June 2, 2011
Hello fellow V&E majors, minors and happenstance CUVEC/internship blog readers! It’s Joe Meilen from the major. So I haven’t yet (technically) started my summer internship but in the days leading up to my junket out to the west coast I have been quite busy preparing and experimenting and thought I would relate 1. a story and 2. my pre-internships attempt at making booze(the former of which is not at all related to my internship, or V&E at all, and the latter of which is marginally related to my experience in the first V&E class I took last semester).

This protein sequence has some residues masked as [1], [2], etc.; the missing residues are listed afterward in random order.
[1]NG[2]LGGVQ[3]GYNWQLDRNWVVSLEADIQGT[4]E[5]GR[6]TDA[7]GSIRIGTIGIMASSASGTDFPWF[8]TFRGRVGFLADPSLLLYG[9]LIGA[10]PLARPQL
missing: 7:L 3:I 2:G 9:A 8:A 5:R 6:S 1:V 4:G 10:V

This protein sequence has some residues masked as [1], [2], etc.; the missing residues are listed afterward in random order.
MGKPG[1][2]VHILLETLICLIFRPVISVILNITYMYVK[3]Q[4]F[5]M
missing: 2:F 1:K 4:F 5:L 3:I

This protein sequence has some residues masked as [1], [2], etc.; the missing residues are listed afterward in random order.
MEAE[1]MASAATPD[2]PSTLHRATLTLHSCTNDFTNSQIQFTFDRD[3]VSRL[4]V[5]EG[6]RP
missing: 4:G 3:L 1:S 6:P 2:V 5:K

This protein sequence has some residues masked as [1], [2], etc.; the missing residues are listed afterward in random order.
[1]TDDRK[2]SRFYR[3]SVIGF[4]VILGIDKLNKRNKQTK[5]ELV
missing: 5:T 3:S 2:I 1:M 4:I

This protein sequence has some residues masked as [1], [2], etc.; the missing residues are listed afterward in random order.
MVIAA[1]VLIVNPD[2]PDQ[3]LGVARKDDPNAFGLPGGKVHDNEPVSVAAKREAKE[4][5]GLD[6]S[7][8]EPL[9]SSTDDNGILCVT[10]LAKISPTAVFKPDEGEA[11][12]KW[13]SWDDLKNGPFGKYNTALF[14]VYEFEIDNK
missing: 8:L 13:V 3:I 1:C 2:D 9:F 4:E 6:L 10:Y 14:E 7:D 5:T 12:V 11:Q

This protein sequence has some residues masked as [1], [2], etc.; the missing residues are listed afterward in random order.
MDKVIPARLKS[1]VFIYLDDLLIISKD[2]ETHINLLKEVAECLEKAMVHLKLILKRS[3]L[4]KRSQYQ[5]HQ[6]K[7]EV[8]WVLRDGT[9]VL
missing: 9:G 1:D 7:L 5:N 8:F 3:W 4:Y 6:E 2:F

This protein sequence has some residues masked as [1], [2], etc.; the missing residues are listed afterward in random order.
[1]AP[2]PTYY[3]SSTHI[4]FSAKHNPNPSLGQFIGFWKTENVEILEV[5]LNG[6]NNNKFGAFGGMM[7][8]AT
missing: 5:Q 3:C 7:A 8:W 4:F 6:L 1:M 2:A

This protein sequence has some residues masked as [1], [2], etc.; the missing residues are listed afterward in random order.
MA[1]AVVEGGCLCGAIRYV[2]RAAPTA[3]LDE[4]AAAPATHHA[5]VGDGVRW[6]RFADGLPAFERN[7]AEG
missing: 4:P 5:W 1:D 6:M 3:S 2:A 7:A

This story may at first seem slightly random and unnecessary for the blog but I decided to share it not only because it is somewhat amusing but because it ties in nicely to part-two of my entry; so hang in there! Last summer I had to have a couple of my top-front teeth crowned as a series of ongoing dental work stemming from a childhood accident. After having my front four teeth filed down and crowned, I proceeded to fracture my top-front-right tooth (thats #8 for you dental enthusiasts) underneath the crown while I was away on vacation. Though this was no immediate dental emergency, the situation was exacerbated this May when I cracked the tooth further, causing it to become severely loose, and not to mention aggravating, after biting into an apple during finals week. Finals concluded, I returned home, and after 4 hours of dental surgery during which I was pumped up like a water-balloon with Novocain and I was dragged around a dentists chair by my jaw like a Raggedy Andy doll I was sitting in my minnie van, hopped up on Vicadin on my way back to my house with my mom. (Here is where it all comes together) When I came back from Cornell for the summer my mom agreed to make home-made liqueurs with me based on a recipe and technique that was outlined to me by Ian Merwin during the final Wines and Vines Lab at the end of the spring semester (Ian had brought in a home-made batch of cassis liqueur, which was veritably fantastic, to the tasting that was held, and gave me some pointers on how to make other great home-made cordials on my own (of course under the proviso that it would be my mom purchasing and working with the alcohol while I shouted instructions from a strictly legal distance). So I recall as we are driving back from the dentist that we need to pick up a few handles-worth of high-proof, neutral grain spirit at the liquor store to use as the base for our liqueurs and, after fumbling with my iphone to find the nearest liquor store, I successfully locate a suitable purveyor in a rather shady-part of town, a couple miles from my neighborhood. My mom begrudgingly agrees to go though I am clearly in no state to be shopping for anything much less high-octane base-booze. We pull up in front of a strip mall next to what I think was an abandoned dry-cleaners and I attempt to doltishly describe what exactly it is that I need (during which I tried to explain what the difference is between neutral grain spirit and regular vodka though I imagine this explanation was impeccably incoherent). After writing down a brand name that I mumbled out during my explanation my mom urges me to STAY seated, locks me in the car, and enters the liquor store (I meanwhile am peeing myself with laughter because Vicadin-crazy Joe found something hilarious about my mom asking me if I needed anything else at the grocery store before we went home). About five minutes later my mom emerges from the store empty handed, gets back into the car and says that the clerk has no idea what neutral-grain spirit is and that he is sure they do not carry it. After again trying to articulate how the product is made, as if I am trying to sell her the stuff, I tell her to simply buy a couple liters of cheap vodka. Doors locked, back into the store. Another five minutes later she comes back, again empty handed, informing me that the store has a cash-only policy (clearly a liquor store thats completely on the up and up) and that she is 30 cents shy. We scavenge through wallets and purses. the glove compartment and the floor of the car to find enough cash and she returns to the store. At this point its clear that we are unfamiliar with the neighborhood, and my mom appears to anyone standing nearby to be a complete alcoholic, rushing to and from the liquor store to scrape together enough cash to buy rotka in bulk while her son sits is locked in the car alone, laughing to himself about nothing in a doped out, drug-induced daze (also, coming out of the liquor store holding up plastic handles of Mr. boston like trophies probably didn’t help our image). But here comes the take home, we ended up putting together variety of fruit and herb based liqueurs that are going to age over the summer and hopefully be ready to consume by the end of the summer (check out the pics, the decanter is a limoncello that came from a test batch that was started about a month ago, and I am not exaggerating in saying it is AMAZING! the line of canning jars are, from left to right, wild berry, blackberry, cranberry, lemon, and orange and we also did coffee and mint which aren’t shown). Check out the recipe outline I added below for the limoncello, it is a combination of Merwin’s suggestions, a couple of online recipes (for which I also put some links) and a little experimentation. The easiest route to go is with a set of wide-mouth, quart size (about 800ml) canning jars and 100 proof vodka or neutral spirit (I used Mr. Boston and it seems to be working great. Give the can a shake every day and take a sample every week or so to see how the flavor is progressing so you can taylor it to your taste). Give it a go and let me know how it turns out!!